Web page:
2. It is the return on your investment. Remember, when you established your firm, you chose to put your money into the company rather than into a financial asset which would have given you a return on your investment. A portion of each year’s profit is the return on your investment you’re entitled to by virtue of investing in the company.
    3. Profit also represents a premium for the risk you’ve taken with your investment. If you had put your money in financial assets, you would know that part of the expected return would be related to the riskiness of the financial asset you invested in. Owning a business is a high-risk investment which earns a risk premium compared to the low risk of some financial assets.
    4. What you choose to do with the profits is separate from these purposes of the profit.

Design a plan

  • Now that you know your numbers, you can design a plan to break through your revenue ceiling.
    1. What products and services should you keep offering? Which should you discontinue?
    2. Raise prices across the board within 30 days. A 10% increase will increase revenue, will not increase expenses, and therefore will deliver 10% more to your bottom line.
    3. Beef up or begin retention marketing to your best clients. This means going back to previous customers and clients and making new offers to them.
    4. Adopt a new pricing model. If you’re billing by the hour, switch to fixed or flat fees. If you’re using fixed/flat fees or value based pricing, switch to a pricing model that ties the impacts you deliver to the fee. This is IMPACT Based Pricing.
    5. Review your client/customer records and keep only the great fit and good fit clients. Designate the bottom 10% for referrals elsewhere or simply no longer do business with them.

The systems engineering firm Owner spent a few hours with me going over these numbers. She immediately saw four areas that were holding them back from more revenue: 1-too many low paying customers; 2-not raising their prices in more than a year; 3-no retention marketing; 4-using a combination of fixed fees plus hourly billing. This happened when the scope of the project expanded beyond what was included in the fixed fee. We are working on implementing IMPACT Based Pricing.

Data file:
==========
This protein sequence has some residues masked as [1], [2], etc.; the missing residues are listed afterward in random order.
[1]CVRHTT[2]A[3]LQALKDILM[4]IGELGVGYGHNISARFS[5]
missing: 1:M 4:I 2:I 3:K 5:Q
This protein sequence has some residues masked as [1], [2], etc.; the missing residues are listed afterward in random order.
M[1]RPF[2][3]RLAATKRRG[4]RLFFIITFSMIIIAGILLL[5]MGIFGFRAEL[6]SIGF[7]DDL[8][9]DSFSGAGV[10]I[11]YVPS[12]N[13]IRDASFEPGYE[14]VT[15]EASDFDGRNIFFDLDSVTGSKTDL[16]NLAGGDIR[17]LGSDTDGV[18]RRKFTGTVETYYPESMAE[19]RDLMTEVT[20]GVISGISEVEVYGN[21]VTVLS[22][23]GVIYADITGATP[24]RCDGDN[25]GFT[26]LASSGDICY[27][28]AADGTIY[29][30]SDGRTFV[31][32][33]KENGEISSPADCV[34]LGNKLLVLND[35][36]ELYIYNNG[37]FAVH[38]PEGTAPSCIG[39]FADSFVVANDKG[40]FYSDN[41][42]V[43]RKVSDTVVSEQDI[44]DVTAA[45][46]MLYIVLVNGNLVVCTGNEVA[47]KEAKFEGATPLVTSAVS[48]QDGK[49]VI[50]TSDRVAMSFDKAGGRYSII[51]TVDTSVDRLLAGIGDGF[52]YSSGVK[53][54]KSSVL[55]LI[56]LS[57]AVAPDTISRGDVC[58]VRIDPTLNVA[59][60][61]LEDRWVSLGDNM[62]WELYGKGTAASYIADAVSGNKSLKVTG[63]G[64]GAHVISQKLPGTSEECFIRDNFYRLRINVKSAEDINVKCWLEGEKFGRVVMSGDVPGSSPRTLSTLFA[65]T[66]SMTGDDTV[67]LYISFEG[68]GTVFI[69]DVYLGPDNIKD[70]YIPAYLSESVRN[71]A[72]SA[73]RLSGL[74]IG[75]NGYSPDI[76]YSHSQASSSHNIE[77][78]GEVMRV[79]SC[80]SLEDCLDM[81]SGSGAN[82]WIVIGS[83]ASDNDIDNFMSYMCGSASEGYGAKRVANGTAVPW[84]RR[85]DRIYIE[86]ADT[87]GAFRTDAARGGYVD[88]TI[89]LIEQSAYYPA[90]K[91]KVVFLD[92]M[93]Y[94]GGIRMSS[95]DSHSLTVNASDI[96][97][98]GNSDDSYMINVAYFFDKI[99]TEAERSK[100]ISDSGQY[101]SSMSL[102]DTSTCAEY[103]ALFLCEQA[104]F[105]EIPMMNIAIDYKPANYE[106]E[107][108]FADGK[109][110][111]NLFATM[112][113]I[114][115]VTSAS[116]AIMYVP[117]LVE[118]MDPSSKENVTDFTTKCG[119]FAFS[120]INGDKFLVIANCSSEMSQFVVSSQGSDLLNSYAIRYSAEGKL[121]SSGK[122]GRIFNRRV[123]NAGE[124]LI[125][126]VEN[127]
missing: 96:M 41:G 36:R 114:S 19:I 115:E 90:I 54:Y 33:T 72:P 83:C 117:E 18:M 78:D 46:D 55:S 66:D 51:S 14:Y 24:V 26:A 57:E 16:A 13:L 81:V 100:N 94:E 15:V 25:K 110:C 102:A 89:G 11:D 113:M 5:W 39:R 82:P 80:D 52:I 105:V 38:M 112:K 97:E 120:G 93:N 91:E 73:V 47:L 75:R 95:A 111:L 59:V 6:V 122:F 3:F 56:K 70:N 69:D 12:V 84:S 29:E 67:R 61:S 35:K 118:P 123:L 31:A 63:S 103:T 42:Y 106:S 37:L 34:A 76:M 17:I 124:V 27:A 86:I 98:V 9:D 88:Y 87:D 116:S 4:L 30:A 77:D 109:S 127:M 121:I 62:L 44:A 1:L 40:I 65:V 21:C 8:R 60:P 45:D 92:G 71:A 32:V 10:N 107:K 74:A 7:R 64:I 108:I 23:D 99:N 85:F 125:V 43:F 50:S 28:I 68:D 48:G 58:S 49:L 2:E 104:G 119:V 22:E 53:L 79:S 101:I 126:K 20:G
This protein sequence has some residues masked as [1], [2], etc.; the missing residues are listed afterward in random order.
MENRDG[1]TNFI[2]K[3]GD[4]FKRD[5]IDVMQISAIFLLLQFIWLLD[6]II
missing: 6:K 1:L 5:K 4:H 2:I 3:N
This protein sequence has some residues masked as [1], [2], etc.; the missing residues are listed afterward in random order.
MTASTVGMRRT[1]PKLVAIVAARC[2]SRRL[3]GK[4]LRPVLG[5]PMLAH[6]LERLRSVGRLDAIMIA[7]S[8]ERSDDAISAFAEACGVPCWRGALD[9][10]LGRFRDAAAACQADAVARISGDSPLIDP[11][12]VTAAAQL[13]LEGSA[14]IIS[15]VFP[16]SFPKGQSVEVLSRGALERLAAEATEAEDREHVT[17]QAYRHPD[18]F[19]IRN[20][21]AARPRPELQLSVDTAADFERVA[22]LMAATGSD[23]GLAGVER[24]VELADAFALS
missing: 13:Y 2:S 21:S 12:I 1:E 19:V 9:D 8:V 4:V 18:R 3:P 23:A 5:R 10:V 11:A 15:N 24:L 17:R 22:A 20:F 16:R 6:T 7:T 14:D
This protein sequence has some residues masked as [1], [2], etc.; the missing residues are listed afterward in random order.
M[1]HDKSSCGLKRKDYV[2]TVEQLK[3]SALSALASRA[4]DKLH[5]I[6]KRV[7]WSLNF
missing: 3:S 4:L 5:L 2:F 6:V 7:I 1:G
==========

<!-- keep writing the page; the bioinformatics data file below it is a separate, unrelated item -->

Don’t stay stuck

You work too hard to be stuck because you don’t know your numbers.

The way I see it, knowing your numbers is simply reading the numbers like a detective reads clues. What are the numbers telling you and what should you do with the stories they tell?

Curious about the stories in your own numbers? Text NUMBERS to 703-801-0345 or schedule a Virtual Coffee with me.

Leave a Reply

Your email address will not be published. Required fields are marked *

More Articles

Learn to LOVE this Question

Want to overcome pricing objections? Stop giving prospects prices to object to! Whether it’s hourly rates, flat or fixed fees, or fees built on value,

Read More

IMPACT Based Pricing

Subscribe to IMPACT Based Pricing, TCG’s original content newsletter that helps Business Owners and Executives understand everything about pricing for impact, not for inputs.